There is a function from the second of every three characters in the plaintext to the third of every four characters in the Base64 encoding; we can perform a variant of single-letter frequency analysis on the ciphertext restricted to the third character of every block of four characters. The characters kept should be among 16 (except perhaps the last, which may map to = in the Base64 character set). Expected frequency is

Plaintext                               Plaintext
| Base64                                | Base64
|  | Frequency                          |  | Frequency
EU  V  0.15460 = 0.12702 + 0.02758      HX  h  0.06244 = 0.06094 + 0.0015
DT  R  0.13309 = 0.04253 + 0.09056      GW  d  0.04375 = 0.02015 + 0.0236
CS  N  0.09109 = 0.02782 + 0.06327       L  x  0.04025
IY  l  0.08940 = 0.06966 + 0.01974      FV  Z  0.03206 = 0.02228 + 0.00978
AQ  F  0.08262 = 0.08167 + 0.00095       M  1  0.02406
O  9  0.07507                           P  B  0.01929
BR  J  0.07479 = 0.01492 + 0.05987       K  t  0.00772
N  5  0.06749                          JZ  p  0.00227 = 0.00153 + 0.00074


Several of the characters in the Base64 character set for this third method also occur in the first two methods; this allows cross-checking the guesses.

## Frequency analysis of bigrams

We can also consider bigrams in plaintext occurring in the last character of a block of three, and the first character of the next block; and how they map to bigrams in Base64 occurring in the last character of a block of four, and the character following. We can compute the common bigrams obtained in the ciphertext by keeping (as first character of bigram) the last character of a block of four, and (as other character of bigram) the next character; and compare to common bigrams in English (adding frequencies of up to 4 bigrams as we did in the second method).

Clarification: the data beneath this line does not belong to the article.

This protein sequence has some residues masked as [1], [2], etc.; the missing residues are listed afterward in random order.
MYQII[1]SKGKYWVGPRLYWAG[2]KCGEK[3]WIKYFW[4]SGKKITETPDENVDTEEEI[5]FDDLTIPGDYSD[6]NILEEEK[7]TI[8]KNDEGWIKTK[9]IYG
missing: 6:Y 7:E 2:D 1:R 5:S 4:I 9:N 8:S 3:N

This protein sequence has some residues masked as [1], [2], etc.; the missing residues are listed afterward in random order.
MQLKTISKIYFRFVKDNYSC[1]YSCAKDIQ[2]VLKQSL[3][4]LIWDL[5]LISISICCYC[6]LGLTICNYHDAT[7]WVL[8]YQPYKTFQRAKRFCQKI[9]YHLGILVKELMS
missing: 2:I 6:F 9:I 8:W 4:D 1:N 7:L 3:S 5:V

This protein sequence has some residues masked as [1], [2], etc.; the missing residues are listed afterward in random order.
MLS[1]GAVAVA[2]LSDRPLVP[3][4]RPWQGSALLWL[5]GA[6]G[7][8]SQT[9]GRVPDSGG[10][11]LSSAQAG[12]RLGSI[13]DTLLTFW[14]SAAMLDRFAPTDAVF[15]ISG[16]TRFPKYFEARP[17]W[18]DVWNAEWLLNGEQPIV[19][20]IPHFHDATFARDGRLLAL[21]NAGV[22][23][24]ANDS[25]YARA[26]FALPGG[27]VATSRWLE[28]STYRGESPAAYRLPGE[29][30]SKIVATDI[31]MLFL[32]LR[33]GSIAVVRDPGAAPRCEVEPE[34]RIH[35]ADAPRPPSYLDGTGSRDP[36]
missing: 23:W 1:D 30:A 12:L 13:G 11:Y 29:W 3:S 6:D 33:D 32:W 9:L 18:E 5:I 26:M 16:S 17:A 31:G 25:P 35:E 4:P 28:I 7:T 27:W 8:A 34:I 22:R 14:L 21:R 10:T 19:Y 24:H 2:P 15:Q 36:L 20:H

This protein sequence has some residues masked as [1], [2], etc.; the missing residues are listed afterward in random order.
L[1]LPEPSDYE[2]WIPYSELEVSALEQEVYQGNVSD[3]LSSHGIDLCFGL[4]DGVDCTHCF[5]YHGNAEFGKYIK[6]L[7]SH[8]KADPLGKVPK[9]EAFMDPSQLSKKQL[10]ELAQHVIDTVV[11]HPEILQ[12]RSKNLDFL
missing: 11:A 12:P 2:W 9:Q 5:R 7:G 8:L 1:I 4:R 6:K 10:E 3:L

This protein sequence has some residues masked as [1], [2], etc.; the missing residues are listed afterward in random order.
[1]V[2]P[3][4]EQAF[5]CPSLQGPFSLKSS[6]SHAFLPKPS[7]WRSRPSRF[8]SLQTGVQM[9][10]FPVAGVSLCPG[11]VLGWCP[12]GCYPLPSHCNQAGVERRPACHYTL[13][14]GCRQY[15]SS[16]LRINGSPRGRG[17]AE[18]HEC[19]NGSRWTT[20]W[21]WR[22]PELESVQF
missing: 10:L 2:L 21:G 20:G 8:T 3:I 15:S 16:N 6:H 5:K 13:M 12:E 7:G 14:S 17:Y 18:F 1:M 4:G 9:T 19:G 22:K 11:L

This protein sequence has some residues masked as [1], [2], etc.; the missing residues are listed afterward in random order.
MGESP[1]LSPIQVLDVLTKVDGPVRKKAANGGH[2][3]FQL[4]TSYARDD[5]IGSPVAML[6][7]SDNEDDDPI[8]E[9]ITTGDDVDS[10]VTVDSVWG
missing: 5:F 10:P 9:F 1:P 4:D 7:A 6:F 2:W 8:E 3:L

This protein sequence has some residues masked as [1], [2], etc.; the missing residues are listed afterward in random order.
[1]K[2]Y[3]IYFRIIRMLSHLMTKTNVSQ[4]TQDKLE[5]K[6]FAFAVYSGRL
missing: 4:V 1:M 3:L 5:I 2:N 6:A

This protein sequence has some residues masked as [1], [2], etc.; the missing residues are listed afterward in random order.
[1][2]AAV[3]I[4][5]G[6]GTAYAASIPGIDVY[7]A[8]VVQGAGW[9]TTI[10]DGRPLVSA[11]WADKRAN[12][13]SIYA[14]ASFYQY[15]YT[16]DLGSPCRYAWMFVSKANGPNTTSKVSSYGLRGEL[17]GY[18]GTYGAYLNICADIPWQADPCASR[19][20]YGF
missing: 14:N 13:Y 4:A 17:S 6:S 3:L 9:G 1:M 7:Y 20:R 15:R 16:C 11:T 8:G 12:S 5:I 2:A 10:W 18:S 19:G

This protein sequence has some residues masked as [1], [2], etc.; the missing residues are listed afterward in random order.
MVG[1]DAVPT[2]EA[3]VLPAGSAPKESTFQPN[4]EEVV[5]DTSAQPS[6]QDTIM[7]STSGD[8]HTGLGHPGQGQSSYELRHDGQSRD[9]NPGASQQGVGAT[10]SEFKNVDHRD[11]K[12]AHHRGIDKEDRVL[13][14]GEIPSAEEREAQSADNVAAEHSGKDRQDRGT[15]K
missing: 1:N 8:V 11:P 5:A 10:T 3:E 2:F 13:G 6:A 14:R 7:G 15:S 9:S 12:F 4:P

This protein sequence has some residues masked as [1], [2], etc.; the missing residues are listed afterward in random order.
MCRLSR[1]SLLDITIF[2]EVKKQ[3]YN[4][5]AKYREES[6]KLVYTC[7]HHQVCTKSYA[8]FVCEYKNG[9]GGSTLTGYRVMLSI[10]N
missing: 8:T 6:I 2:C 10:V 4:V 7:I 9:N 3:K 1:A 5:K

This also works for bigrams in plaintext occurring in the last two characters of a block of three, mapping to bigrams in Base64 occurring in the last two characters of a block of four; again well be comparing to the frequencies of common bigrams in English (adding frequencies of up to 2 bigrams as we did in the third method).

## Common/guessable trigrams in plaintext to finish the analysis

The above will allows recovering the mapping to ciphertext of no more than 36 out of 65 characters used in Base64. For the others, we should guess some aligned blocks of three characters in the plaintext based on what we already know and common English words, transcode these blocks of three plaintext characters to four Base64 characters, see if there is a contradiction with the established mapping of Base64 to ciphertext, and if not cautiously apply the new guesses.

## Automated cryptanalysis